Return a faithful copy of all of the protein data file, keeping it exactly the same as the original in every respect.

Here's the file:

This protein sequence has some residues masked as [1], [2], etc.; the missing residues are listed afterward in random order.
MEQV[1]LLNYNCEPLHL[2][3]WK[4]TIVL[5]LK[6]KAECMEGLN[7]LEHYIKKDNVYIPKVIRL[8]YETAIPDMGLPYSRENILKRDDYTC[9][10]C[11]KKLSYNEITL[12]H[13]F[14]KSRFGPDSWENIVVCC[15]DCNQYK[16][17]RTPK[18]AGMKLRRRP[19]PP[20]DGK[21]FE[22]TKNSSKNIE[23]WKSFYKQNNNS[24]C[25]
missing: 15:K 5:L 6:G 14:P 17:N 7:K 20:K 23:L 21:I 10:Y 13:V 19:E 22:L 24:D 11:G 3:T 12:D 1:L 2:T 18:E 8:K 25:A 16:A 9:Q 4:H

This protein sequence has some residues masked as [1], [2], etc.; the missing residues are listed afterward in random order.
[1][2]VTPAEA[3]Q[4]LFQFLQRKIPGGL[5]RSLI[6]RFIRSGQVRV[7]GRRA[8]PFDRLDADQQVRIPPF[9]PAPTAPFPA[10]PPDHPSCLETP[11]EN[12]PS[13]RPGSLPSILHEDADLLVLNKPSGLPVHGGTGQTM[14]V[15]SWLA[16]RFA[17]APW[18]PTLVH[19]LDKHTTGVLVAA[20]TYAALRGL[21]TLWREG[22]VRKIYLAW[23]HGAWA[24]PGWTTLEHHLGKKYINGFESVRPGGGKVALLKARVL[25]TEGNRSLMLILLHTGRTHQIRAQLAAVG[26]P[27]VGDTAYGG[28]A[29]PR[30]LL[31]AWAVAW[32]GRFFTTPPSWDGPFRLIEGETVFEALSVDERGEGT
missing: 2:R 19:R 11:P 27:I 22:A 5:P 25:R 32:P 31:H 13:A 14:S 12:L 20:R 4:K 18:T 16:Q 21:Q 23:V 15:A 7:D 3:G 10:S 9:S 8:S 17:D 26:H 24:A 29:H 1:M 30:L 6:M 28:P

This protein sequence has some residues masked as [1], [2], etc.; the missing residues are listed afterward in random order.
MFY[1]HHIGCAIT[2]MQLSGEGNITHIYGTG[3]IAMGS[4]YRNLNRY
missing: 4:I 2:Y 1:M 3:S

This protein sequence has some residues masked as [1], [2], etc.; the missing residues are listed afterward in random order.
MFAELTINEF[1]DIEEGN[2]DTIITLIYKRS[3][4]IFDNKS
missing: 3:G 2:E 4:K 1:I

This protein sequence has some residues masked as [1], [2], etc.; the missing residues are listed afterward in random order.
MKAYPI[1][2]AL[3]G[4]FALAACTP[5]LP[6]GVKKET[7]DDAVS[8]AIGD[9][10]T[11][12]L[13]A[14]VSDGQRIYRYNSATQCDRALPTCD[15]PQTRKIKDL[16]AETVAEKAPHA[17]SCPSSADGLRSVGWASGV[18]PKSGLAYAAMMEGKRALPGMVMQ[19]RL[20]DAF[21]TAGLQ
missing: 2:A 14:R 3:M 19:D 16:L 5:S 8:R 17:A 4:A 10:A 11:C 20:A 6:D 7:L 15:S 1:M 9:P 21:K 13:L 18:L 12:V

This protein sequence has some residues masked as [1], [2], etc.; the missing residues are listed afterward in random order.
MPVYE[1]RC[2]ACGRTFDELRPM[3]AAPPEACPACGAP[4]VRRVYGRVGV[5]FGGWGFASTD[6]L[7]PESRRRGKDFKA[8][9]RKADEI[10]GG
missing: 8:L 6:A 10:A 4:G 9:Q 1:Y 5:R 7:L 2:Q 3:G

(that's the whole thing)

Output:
This protein sequence has some residues masked as [1], [2], etc.; the missing residues are listed afterward in random order.
MEQV[1]LLNYNCEPLHL[2][3]WK[4]TIVL[5]LK[6]KAECMEGLN[7]LEHYIKKDNVYIPKVIRL[8]YETAIPDMGLPYSRENILKRDDYTC[9][10]C[11]KKLSYNEITL[12]H[13]F[14]KSRFGPDSWENIVVCC[15]DCNQYK[16][17]RTPK[18]AGMKLRRRP[19]PP[20]DGK[21]FE[22]TKNSSKNIE[23]WKSFYKQNNNS[24]C[25]
missing: 15:K 5:L 6:G 14:P 17:N 7:K 20:K 23:L 21:I 10:Y 13:V 19:E 22:L 24:D 11:G 3:T 12:D 1:L 2:T 18:E 8:K 25:A 16:A 9:Q 4:H

This protein sequence has some residues masked as [1], [2], etc.; the missing residues are listed afterward in random order.
[1][2]VTPAEA[3]Q[4]LFQFLQRKIPGGL[5]RSLI[6]RFIRSGQVRV[7]GRRA[8]PFDRLDADQQVRIPPF[9]PAPTAPFPA[10]PPDHPSCLETP[11]EN[12]PS[13]RPGSLPSILHEDADLLVLNKPSGLPVHGGTGQTM[14]V[15]SWLA[16]RFA[17]APW[18]PTLVH[19]LDKHTTGVLVAA[20]TYAALRGL[21]TLWREG[22]VRKIYLAW[23]HGAWA[24]PGWTTLEHHLGKKYINGFESVRPGGGKVALLKARVL[25]TEGNRSLMLILLHTGRTHQIRAQLAAVG[26]P[27]VGDTAYGG[28]A[29]PR[30]LL[31]AWAVAW[32]GRFFTTPPSWDGPFRLIEGETVFEALSVDERGEGT
missing: 2:R 19:R 11:P 27:I 22:A 5:P 25:R 32:P 31:H 13:A 14:S 12:L 20:R 4:K 18:T 16:Q 21:Q 23:V 15:A 7:D 3:G 10:S 9:S 8:S 17:D 26:H 24:A 29:H 1:M 30:L 6:M 28:P

This protein sequence has some residues masked as [1], [2], etc.; the missing residues are listed afterward in random order.
MFY[1]HHIGCAIT[2]MQLSGEGNITHIYGTG[3]IAMGS[4]YRNLNRY
missing: 4:I 2:Y 1:M 3:S

This protein sequence has some residues masked as [1], [2], etc.; the missing residues are listed afterward in random order.
MFAELTINEF[1]DIEEGN[2]DTIITLIYKRS[3][4]IFDNKS
missing: 3:G 2:E 4:K 1:I

This protein sequence has some residues masked as [1], [2], etc.; the missing residues are listed afterward in random order.
MKAYPI[1][2]AL[3]G[4]FALAACTP[5]LP[6]GVKKET[7]DDAVS[8]AIGD[9][10]T[11][12]L[13]A[14]VSDGQRIYRYNSATQCDRALPTCD[15]PQTRKIKDL[16]AETVAEKAPHA[17]SCPSSADGLRSVGWASGV[18]PKSGLAYAAMMEGKRALPGMVMQ[19]RL[20]DAF[21]TAGLQ
missing: 2:A 14:R 3:M 19:D 16:L 5:S 8:R 17:A 4:A 10:A 11:C 20:A 6:D 7:L 15:S 1:M 9:P 21:K 13:L 18:L 12:V

This protein sequence has some residues masked as [1], [2], etc.; the missing residues are listed afterward in random order.
MPVYE[1]RC[2]ACGRTFDELRPM[3]AAPPEACPACGAP[4]VRRVYGRVGV[5]FGGWGFASTD[6]L[7]PESRRRGKDFKA[8][9]RKADEI[10]GG
missing: 8:L 6:A 10:A 4:G 9:Q 1:Y 5:R 7:L 2:Q 3:G